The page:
This is an example of how the American people love sensationalism more than facts. Facing reality is never easy because it is often diametrically opposed to ones beliefs, and at times just plain ugly. Three people and one issue have dominated much of the news for much of the month and the truth is somewhere in between the headlines and the facts. For writers, readership is what counts. Because it is the result of each reader’s personal interest and less about the facts of a story, sensationalism is used as a tool by many of us who hope to be read. Jeb Bush, Rudy Giuliani, President Obama, and the Keystone XL pipeline have received attention by multiple writers in hundreds of publications. Here we’ll look at the headlines and attempt to uncover the truth.
Let’s begin with the last because it was prominent today. President Obama promised to veto the Keystone XL pipeline if Republicans passed it in the House and Senate; he kept that promise on Tuesday. His reasons were consistent with his promise; it is unnecessary, will not create jobs, and is environmentally dangerous. I have read both sides of the issue, and I agree with him. Tar Sands oil has the capability of far more destruction than sweet crude, and our refineries cannot process it into useful petroleum for the United States. So why do Republicans and some Democrats support its construction? Votes in their next election attempt. Temporary jobs while the pipeline is in its construction phase may add votes to their final tally.
Jeb Bush has been praised and criticized by members of his own party in the last several weeks. It is highly probable that he will declare his intention to seek the Republican nomination for president in 2016 within the next couple of months. His criticism is fair from a purely political point of view, but for the American public he is a breath of fresh air from conservatives; he shuns extremism.
Mr. Bush has learned how to achieve prominence from voters not from his father, but from Ronald Reagan. Reagan may not have been the greatest president of all time, but he was one of the great politicians. Although Bush has amassed an impressive fund raising team, he never forgets that in 1980 George H.W. Bush lost the Republican nomination to Ronald Reagan because of one single action. Reagan was aware that the majority who actually elect a president are working class citizens.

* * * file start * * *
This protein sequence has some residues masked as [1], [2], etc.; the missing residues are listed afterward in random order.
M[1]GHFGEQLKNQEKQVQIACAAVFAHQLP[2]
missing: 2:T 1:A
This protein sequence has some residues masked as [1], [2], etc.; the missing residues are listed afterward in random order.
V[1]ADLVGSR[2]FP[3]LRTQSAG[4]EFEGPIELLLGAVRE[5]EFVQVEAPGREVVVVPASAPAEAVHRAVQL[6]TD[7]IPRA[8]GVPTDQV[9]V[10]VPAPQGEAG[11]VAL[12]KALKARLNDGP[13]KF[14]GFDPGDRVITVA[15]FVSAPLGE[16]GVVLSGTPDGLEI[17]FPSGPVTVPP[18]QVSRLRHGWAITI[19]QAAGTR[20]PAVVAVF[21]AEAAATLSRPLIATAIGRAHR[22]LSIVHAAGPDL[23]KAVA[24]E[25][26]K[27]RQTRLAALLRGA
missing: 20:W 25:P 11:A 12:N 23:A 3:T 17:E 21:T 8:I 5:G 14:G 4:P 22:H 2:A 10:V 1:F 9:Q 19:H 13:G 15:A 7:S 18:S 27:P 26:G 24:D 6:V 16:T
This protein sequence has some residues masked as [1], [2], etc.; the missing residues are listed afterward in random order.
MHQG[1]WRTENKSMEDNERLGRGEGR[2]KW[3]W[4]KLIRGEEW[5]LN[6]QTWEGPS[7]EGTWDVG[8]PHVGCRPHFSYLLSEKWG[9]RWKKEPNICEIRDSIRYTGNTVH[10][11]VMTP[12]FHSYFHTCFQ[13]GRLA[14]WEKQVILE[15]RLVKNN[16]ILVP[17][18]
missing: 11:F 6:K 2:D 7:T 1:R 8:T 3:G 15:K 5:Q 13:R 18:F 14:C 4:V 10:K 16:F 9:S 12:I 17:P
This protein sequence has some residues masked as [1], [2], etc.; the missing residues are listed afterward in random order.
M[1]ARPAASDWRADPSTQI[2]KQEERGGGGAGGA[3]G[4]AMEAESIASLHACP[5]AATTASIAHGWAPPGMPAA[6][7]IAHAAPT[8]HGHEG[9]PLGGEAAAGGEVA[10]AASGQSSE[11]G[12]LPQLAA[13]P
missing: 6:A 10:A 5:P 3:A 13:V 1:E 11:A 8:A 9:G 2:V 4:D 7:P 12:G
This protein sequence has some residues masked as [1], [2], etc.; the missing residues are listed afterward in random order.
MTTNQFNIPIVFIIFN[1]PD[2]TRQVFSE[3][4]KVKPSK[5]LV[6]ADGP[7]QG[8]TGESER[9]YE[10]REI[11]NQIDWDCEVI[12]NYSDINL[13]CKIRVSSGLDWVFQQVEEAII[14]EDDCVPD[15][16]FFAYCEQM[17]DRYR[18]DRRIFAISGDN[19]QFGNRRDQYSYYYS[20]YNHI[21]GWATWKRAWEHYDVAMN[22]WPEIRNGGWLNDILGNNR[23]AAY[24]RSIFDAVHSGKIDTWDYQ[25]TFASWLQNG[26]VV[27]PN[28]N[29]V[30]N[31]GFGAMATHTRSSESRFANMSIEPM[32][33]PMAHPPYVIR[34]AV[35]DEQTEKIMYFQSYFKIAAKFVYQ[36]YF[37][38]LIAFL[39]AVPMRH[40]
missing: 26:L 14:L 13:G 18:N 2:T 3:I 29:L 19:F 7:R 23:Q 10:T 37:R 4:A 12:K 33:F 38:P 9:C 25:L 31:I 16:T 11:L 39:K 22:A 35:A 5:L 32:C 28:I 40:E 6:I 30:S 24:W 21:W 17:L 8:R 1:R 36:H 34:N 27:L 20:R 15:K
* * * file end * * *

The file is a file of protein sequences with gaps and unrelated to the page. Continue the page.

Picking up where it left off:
During a primary event in Chicago, both Bush and Reagan were invited to receptions attended by senior corporate executives. Bush eagerly accepted; Reagan declined. Later Reagan told politicos that he wanted to separate himself from wealthy corporations and align himself with the majority of our nation’s voters. History tells the rest.
Finally we come to what should be a non-story. A week ago former New York Mayor Rudy Giuliani made a statement that he doubted that President Obama loved the United States; at least in the same way he did. Both anger and agreement by politicians Democratic and Republican alike filled the pages of news publications across the nation. Although Giuliani is insignificant as a member of the GOP, he was having his moment of fame, one he hasn’t had since 9/11; and he wasn’t letting go.
Some Republicans denounced Giuliani’s remarks, and others agreed that Mr. Obama had Marxist tendencies. The latter group was correct; but that’s not the story. Key words provoke emotion which is frequently not based on fact. The philosophies of Karl Marx are not un-American; quite the opposite. Simply put, he believed that all citizens of a nation should prosper from economic success. He inspired movements in the 60’s and 70’s which helped change the direction our nation had chosen to follow. His principles were those of our founding fathers and because our government has failed to follow their guidelines, we now have irreversible income inequality.
The problem with Giuliani is that he is not a well-educated man and has no understanding of history. He is the male Sarah Palin, waving the flag and spouting slogans which have no basis in reality.
This is the difficult road writers have in the 21st century. We want to be read, and we want to create controversy, for that is the core of Americanism. No one is right all of the time, but in our past dissent resulted in creating the greatest nation in the world. It will be difficult, but we may be able to attain that status once more.
Commentary by James Turnage